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When Parenting Becomes Too Much

 In Blog, Life, Motherhood, Parenthood, Parenting

I’m in the car and I realise my breath is caught somewhere high in my chest, stuck there and not moving down into my lungs where it is desperately needed. I am breathing through a straw. I am operating a heavy piece of machinery with three small children in the car and I can’t breathe. But the small children don’t realise, and they ask and they demand and they bicker and they cry. And I scream. I scream because they won’t stop. Why won’t they stop?

I am paper-thin. I am glass. The wheels move so quickly. They spin and spin and it only takes a tiny stone to flick up, hit that sweet spot, and You. Are. Broken.

It’s tough. I used to write about how tough it was quite frequently but I stopped after a while because a/ the kids got older and things were actually okay and sometimes even good and b/ I was so sick of the sound of my own voice that I knew others must be sick of it, too.

Because how long can one talk about how difficult motherhood and the life of a housewife can be before it starts to sound like one long, monotonous bore? An overstating of the bleeding obvious? We all know this gig is tough. Relentless, boring and exhausting. We also know we need to look for the joyful moments. We’re all trying to do that as best we can, aren’t we? Kids are beautiful, complex creatures and the journey they take us on is just that: beautiful and complex.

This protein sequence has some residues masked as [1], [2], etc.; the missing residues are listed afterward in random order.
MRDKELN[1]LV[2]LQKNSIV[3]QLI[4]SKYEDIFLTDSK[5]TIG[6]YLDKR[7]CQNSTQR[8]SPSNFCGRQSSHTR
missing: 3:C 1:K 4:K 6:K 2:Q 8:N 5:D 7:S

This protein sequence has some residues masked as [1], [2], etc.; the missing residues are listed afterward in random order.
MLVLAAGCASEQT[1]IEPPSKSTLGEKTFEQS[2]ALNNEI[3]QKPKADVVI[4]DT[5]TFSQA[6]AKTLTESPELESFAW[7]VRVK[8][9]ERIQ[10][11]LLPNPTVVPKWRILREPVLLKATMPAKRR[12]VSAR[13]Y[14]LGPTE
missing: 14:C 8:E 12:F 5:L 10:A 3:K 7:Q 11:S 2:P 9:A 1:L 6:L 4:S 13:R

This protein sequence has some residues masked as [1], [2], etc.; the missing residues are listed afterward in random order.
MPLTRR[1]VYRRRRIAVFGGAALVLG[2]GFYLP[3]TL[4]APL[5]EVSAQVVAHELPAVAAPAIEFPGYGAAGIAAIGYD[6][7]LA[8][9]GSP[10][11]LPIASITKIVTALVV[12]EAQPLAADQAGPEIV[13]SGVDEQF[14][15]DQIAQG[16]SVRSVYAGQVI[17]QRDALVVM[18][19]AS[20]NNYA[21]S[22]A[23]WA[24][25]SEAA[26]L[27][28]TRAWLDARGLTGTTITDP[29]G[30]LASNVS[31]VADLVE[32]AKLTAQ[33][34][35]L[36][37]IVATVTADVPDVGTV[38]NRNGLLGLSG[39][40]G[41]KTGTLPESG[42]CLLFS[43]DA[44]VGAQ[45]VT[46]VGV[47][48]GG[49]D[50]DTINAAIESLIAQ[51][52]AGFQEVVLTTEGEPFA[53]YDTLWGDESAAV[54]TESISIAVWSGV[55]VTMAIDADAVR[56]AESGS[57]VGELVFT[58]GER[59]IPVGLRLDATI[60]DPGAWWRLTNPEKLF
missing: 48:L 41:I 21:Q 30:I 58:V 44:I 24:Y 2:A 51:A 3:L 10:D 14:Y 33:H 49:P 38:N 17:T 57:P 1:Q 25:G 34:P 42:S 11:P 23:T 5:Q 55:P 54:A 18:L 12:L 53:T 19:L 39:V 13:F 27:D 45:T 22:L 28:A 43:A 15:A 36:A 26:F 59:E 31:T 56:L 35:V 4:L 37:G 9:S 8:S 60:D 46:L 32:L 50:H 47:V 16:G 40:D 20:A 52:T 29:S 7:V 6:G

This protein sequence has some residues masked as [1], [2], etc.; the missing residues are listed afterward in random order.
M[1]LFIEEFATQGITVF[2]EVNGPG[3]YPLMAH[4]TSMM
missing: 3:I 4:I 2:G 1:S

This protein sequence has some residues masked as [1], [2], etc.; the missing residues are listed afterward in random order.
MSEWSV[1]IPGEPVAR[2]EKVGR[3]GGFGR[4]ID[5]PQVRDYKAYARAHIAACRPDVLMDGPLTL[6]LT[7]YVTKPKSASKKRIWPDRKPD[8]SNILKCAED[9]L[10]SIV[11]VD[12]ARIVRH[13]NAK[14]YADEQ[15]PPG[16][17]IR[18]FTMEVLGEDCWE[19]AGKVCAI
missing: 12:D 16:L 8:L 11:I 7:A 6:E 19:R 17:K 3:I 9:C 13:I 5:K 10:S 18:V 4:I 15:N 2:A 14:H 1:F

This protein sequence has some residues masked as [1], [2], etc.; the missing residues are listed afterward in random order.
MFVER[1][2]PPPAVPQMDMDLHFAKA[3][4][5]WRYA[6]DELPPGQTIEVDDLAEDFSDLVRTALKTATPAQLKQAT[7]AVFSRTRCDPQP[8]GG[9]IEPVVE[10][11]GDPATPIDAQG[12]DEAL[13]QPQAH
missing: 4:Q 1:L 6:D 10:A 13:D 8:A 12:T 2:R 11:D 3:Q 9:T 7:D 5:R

But also, motherhood can be kind of soul-destroying. It’s no-ones fault exactly. Kids don’t mean to be annoying, demanding and high maintenance. As dependents, that’s kind of their job. They need to get to school or kinder, they have to eat and bathe and have stories read to them so that they can be wonderful and healthy, well-rounded and fresh smelling citizens of the world. It’s just that the job of meeting all these needs so often falls to mums, and it’s hard not to get lost in the chaos.

My family is important to me and I know that if my husband works outside the home all day and I am inside the home all day, that my work is this home. But I have so many other things I want to do – and those things are important to me, too. But they never seem to be the priority. My husband is my greatest supporter and tries to make extra space for me to prioritise those things whenever he can. But by necessity, “me time” tends to be at night or on the weekends – and by that time, I am often falling in a giant heap. Alone time meant for writing just seems to turn into me napping like a little old lady. And by napping, I mean sleeping the sleep of the dead. ‘I’ll just shut my eyes for 20 minutes’ I tell myself and then awake three hours later in a puddle of my own drool. I am weary on a level that I can’t describe. My children are that little bit older now, that little bit more independent and yet, I don’t feel any extra breathing room.

For the record, mothers who work outside the home as well as inside it have my utmost respect. I don’t know how you do it. You are AMAZING.